$rtr_type = “cisco”;
$num_rtrs = 2;
$ixes = “:freebix:gnix:”;
$local_as = 65065;
This file needs to exist under the name config.txt in the directory from where we run our script. The rtr_name line is the name for the router. In this case, there are two routers connected to two internet exchanges. However, if one router connects to both exchanges, simply change the name so it’s the same for both exchanges.
In order to save on typing, you can use the generateconfig.php script. Provide your own AS number as an argument and the script will generate the configuration information from PeeringDB. For instance:
php generateconfig.php 35627
And to create the config file:
php generateconfig.php 35627 >config.txt
A previous config.txt file is overwritten. Find the generateconfig.php script as well as the routerconfig.php script here:
Download generateconfig.php.txt script
Download routerconfig.php.txt script
With the configuration in place, it’s time to run the routerconfig.php script. This script takes as its input a router name, the AS number of a peer and optionally an MD5 password:
Usage: php routerconfig.php <router> <ASN> [MD5 password]
If we now run the script with the configuration file above in place and provide the AS number of a peer, this is the result:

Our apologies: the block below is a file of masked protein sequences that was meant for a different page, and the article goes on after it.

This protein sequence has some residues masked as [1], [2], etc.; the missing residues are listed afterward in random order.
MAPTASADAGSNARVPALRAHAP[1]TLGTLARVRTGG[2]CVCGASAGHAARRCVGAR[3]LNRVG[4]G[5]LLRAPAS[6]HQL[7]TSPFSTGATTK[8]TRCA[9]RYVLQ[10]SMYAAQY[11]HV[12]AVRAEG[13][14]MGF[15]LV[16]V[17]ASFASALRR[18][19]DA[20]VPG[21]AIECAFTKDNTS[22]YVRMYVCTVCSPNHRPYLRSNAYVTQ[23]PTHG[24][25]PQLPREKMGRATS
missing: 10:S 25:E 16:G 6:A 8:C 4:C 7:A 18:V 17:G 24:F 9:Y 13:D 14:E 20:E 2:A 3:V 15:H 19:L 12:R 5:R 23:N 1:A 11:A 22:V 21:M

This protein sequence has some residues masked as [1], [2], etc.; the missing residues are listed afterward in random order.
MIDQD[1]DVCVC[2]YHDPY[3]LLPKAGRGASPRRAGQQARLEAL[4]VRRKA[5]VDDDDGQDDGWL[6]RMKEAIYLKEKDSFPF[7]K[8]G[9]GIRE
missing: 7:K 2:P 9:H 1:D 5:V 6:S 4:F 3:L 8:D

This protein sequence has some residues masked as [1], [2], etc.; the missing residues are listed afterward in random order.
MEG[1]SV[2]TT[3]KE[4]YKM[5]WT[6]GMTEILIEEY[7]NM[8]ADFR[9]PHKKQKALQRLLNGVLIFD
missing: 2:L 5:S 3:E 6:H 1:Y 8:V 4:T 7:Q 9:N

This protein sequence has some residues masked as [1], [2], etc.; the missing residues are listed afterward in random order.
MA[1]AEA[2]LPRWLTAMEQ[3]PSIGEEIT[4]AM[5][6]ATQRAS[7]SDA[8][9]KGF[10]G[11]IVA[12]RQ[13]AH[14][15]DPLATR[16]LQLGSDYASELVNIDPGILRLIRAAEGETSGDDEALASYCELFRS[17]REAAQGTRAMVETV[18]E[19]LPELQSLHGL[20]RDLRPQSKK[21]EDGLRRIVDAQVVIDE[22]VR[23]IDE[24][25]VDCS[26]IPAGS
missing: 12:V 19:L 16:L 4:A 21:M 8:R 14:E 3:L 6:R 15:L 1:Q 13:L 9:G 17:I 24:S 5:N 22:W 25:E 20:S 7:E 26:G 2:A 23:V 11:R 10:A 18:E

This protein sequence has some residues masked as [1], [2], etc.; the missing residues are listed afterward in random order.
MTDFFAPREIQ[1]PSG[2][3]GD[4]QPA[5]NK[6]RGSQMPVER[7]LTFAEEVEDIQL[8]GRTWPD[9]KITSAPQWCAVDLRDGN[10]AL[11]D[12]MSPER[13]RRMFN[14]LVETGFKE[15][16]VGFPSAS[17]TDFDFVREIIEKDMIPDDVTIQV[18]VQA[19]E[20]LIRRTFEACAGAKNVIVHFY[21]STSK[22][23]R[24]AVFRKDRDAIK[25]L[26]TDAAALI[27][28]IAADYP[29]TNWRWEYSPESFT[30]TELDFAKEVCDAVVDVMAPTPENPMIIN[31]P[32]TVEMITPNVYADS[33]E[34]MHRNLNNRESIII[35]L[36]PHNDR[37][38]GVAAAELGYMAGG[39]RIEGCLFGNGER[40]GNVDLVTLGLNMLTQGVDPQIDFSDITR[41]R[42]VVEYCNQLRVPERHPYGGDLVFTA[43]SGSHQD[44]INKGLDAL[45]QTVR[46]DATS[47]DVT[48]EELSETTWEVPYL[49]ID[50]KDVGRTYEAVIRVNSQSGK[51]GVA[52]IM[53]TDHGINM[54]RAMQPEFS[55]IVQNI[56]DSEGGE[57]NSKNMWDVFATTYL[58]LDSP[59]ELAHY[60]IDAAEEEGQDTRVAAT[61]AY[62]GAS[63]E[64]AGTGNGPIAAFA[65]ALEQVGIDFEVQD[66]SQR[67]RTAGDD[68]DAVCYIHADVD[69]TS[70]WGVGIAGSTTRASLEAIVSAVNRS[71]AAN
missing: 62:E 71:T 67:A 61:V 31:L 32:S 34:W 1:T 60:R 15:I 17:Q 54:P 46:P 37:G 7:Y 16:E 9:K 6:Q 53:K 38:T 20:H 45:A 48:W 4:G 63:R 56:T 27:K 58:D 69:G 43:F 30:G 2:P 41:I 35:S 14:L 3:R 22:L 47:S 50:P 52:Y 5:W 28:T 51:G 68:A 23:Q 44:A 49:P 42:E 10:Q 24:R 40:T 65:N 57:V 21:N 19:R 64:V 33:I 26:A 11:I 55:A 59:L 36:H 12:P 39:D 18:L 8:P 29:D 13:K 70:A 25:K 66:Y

php routerconfig.php gnix-rtr 39704 5ecretconf t
! configuration for gnix-rtr on 2017-01-29 for peer AS39704
router bgp 65065
neighbor 184.108.40.206 remote-as 39704
neighbor 220.127.116.11 password 5ecret
neighbor 18.104.22.168 peer-group gnix-peers-ipv4
neighbor 2001:7f8:31:0:3:3:9704:1 remote-as 39704
neighbor 2001:7f8:31:0:3:3:9704:1 password 5ecret
address-family ipv6 unicast
neighbor 2001:7f8:31:0:3:3:9704:1 peer-group gnix-peers-ipv6
The script finds all the internet exchanges that we and our peer have in common, and then generates peering configurations for the ones where the indicated router is present. (So it’s necessary to run the script for each router separately.)
The script outputs configuration lines that configure the desired peerings based on the IP addresses listed in PeeringDB, which you can copy and paste into the router configuration. It’s a good idea to double check the output, sometimes there’s outdated or incorrect IP addresses in PeeringDB.
The peer group reference is address family specific, hence we need to specify address-family ipv6 unicast first before we can set the IPv6 peer group.
It shouldn’t be too hard to modify the script to generate configurations for different types of routers. Have a look at the function genconfig_cisco that starts at line 127. This function is called from the function genconfig that starts at line 110, where you can add extra lines to refer to additional router types. Note that genconfig_cisco is called for “router types” cisco, quagga and brocade. For our purposes, Cisco and Quagga configurations are identical and Brocade only has a slightly different router bgp command syntax.
So have a look at these scripts and start configuring internet exchange peerings faster than ever.